Grape of the Week: Merlot

Merlot_ucd

Since we started out with the King of Grapes, Cabernet Sauvignon, it seems only proper to follow up with Cab’s good buddy, Merlot.

The Biggest Question
One of the most common questions I hear at seminars and classes is “What’s the difference between Cabernet and Merlot?” It’s a good question, too, because even winemakers often mix up the two in blind tastings. Perhaps that’s the reason they blend so well – they’re similar.

The most important difference is that Merlot is thin skinned, compared to Cabernet, and slightly plumper, so it can be lighter in color and body (the grape skins are the source of all the color and most of the flavor, texture and tannin in red wine.) And, it’s less tannic, which translates to early drinking enjoyment, right? Merlot often shows red fruit intermingled with black, where Cab is firmly in black territory. And, it’s a bit more herbaceous and leaves a fleshy impression where Cabernet comes off as more structured (tannic) and austere. I love Jancis Robinson’s characterization of Merlot as “Cabernet without the pain.”

The Impact of Sideways: Many blame this comedy (if you have ever toured wine country this movie is a must – my summary is “Two men behaving badly.”) for transforming Merlot from being the “it” red to a fifth wheel. But, what the lead character, Miles, forgot is that Merlot has been making great wine for centuries! In fact, Chateau Pétrus, a great Bordeaux that is consistently one of the world’s most expensive wines, is – you guessed it – Merlot. It runs around $1000.00/bottle these days.

TRIVIA! The most expensive wine ever sold is a bottle of 1787 Chateau Lafite – a first growth from the Medoc). It went for $160,000 at a Christie’s auction in 1985. Thomas Jefferson’s initials, etched on the glass, added immeasurably to its value.  

Miles also forgot that even though Cabernet gets all the attention, Merlot is the most widely planted grape of Bordeaux. It’s kind of like an insurance policy for the growers. If late-ripening Cabernet Sauvignon gets rained out, Merlot ripens earlier and may save the vintage.

Merlot’s roots: France, probably Bordeaux – there’s not a lot of information as to its origins, but records show that it has been cultivated in Bordeaux since at least the late 1700s. While Cabernet–based blends dominate the left bank, look to the right bank for Merlot. The most famous regions are Pomerol and St. Émilion. I should add that the label won’t say Merlot when it comes from Bordeaux, but if you ask your retailer for a “right-bank Bordeaux” Merlot is the star of the show.

Blending Merlot: Just as Cabernet is often blended, it’s quite common to see other Bordeaux varieties blended in with the Merlot, depending upon the wine maker’s stylistic goals. And, you’ll see other Merlot blended with non-Bordeaux types, too, such as the popular Merlot/Shiraz blends of Australia.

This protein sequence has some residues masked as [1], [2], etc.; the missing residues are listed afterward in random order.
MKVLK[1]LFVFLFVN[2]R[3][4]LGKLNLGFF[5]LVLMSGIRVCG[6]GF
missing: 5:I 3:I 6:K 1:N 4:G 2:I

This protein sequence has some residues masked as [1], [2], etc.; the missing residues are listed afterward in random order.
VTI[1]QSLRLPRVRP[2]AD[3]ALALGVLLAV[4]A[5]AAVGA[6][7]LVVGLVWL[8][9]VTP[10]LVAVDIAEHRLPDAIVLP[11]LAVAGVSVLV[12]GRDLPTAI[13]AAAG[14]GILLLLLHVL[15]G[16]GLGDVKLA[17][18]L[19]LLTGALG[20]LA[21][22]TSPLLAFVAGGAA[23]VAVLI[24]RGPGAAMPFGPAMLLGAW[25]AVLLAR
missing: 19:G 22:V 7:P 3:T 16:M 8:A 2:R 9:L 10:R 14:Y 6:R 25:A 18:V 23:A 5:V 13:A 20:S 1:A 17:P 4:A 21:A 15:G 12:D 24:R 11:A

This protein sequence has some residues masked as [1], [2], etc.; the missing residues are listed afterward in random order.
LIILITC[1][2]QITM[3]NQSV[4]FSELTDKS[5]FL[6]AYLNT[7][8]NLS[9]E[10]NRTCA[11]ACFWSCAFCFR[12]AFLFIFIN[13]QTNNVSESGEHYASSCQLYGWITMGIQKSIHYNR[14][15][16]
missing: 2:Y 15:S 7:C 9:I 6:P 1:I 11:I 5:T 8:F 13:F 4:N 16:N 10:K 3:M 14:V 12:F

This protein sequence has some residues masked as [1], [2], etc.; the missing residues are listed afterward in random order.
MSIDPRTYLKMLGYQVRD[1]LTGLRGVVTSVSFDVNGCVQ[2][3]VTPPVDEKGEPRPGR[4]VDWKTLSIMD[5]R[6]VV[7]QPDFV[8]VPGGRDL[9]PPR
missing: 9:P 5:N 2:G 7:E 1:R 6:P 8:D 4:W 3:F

As a blending partner, wine makers look to Merlot when they want greater softness and elegance – they might think of Cabernet as the bones and Merlot, the flesh, in the final blend. Merlot can bring the fruit forward, add an attractive herbaceous note and soften the tannins of an overly structured red.

Merlot and food: Merlots that are true to type – not too heavy or tannic – are nearly as versatile as Pinot Noir. And, like Pinot, it takes well to earthy flavors so if you’re a mushroom lover it’s smart to keep some Merlot on hand. Cool-climate Merlot usually has the acid to stand up to tomato sauce, so just think – mushroom pizza and a glass of Merlot can be a match made in heaven!

The herbal component from the cooler climates makes a great match for marinades with rosemary, tarragon, oregano and mint. Most any kind of bird is a good candidate, especially game birds. Traditional lamb with garlic and rosemary is a classic partner for Merlot.

Grilled dishes, including salmon and steaky fish work very well, especially if they’re herbed up.

For the big, Cabernet-like styles think Cabernet foods: grilled steak, slow-cooked beef dishes, very flavorful sauces and marinades. If the Merlot is tannic, remember cream and butter sauces will smooth the wine out. If it’s a new-world style with lots of oak, smoked dishes or including nuts in the dish plays off the oak nicely.

Remember – it’s not so much the protein or entree item – the piece of beef, fish or eggplant – it’s what you’ve done to it that drives the pairing. Poached or grilled = subtle vs. strong flavors and you’ll find yourself pairing accordingly. If there’s a sauce or marinade, what’s in it? Are the flavors low key or assertive?

Cheeses: The best match for Merlot is dry, aged cheeses like Grana Padano, Gouda, Pecorino and Dry Jack. Cheddar is always a crowd pleaser.

So – get thee to a wine bar and indulge in a glass of Merlot! Cheers!

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